It’s amazing how much children develop in the first five years of their lives! During this time, they gain important social and emotional skills like learning how to recognize emotions in others and expressing and managing their own emotions.
Social and emotional development is how your child starts to understand who they are, what emotions they’re feeling, and how to interact with others. As they grow socially and emotionally, they begin to create more meaningful relationships with others. Children’s experiences with parents, friends, family members, teachers, and more all contribute to their social and emotional development. Additionally, big events like the COVID-19 pandemic can impact children’s social and emotional development.
The milestones listed below are guidelines to help you see where your child is at in their developmental stage. These milestones can also give you some ideas for age-appropriate social and emotional skills you can work on with your child as they get older.
0–4 months: Newborns typically show their feelings by crying. As they grow, they might start to show interest in staring at people’s faces. When they are closer to 2 months old, they often begin smiling at others. By 4 months, you might find your baby gets quiet in response to gentle touch, smiles spontaneously, enjoys being cuddled and shows excitement by waving their arms. Even in just a few months, they gain so many new emotional and social skills!
4–9 months: Around 6 months, many babies start recognizing familiar faces. At this point, you might notice that they start to experience fear of strangers. Some children in this age range show emotions of happiness and enjoyment. As they approach 9 months, you might notice that they express a broader range of emotions and show a preference for certain toys or people.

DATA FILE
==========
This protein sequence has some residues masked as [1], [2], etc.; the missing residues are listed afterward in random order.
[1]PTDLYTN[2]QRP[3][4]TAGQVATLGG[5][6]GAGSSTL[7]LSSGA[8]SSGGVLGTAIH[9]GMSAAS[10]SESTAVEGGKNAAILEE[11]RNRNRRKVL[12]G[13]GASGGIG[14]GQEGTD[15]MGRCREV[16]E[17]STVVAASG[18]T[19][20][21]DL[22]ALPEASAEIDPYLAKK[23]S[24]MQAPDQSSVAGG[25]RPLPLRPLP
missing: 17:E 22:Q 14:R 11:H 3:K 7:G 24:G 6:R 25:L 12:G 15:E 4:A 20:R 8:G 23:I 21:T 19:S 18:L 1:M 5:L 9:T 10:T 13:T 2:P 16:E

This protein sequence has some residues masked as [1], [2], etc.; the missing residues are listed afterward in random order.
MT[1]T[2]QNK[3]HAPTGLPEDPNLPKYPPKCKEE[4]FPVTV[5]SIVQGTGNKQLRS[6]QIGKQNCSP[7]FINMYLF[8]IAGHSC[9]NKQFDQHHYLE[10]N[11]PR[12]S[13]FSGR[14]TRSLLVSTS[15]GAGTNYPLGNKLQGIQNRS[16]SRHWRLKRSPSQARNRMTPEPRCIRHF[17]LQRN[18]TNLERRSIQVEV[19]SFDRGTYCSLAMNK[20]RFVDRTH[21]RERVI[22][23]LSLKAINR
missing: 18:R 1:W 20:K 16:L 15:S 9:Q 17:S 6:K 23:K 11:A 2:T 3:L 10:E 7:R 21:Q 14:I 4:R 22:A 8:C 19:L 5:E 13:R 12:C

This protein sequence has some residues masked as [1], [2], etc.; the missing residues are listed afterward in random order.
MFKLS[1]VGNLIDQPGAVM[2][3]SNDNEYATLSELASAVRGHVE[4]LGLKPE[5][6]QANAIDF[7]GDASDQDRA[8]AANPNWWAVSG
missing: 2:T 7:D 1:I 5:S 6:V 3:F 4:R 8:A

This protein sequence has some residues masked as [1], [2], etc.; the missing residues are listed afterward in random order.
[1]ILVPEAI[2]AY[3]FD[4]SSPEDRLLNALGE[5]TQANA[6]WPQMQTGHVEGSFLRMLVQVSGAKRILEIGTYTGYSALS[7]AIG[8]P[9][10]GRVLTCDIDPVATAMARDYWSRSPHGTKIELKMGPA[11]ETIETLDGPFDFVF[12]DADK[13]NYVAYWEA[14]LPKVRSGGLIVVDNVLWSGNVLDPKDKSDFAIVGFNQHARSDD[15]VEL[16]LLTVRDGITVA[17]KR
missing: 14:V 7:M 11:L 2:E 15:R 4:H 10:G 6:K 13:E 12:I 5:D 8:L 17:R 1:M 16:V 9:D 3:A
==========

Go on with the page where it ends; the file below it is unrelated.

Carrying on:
9–18 months: At this phase, babies might begin imitating sounds, gestures, or actions to get caregivers’ attention and try to communicate their needs. They enjoy simple games, like patty-cake and peekaboo. You might find that they cry when a caregiver leaves and are shy around strangers.
18 months–2 years: At this stage, your child might begin to enjoy playing alongside other children and imitate them but not yet engage in cooperative play. They could even start imitating what the adults around them are doing and play pretend. You might also see your child show a broader range of emotions, from excitement and happiness to frustration and anger. As they approach 2 years old, children start to crave more independence.
2–3 years: Your child might begin to play more closely with other children, learn to share toys, and play more make-believe games. Separating from caregivers gets easier for them. Children closer to age 3 spontaneously express compassion, love, and other emotions. They might tell adults when they need to go to the bathroom and get better at asking for what they need, rather than crying or throwing tantrums.
4–5 years: As children get closer to preschool age, they might start to initiate play with other children. They start learning how to negotiate with their friends, and they may even imitate them. They sing, dance, laugh, and act silly more than they did when they were younger. Four- to 5-year-olds might seek out new experiences, test boundaries, and try to gain more independence.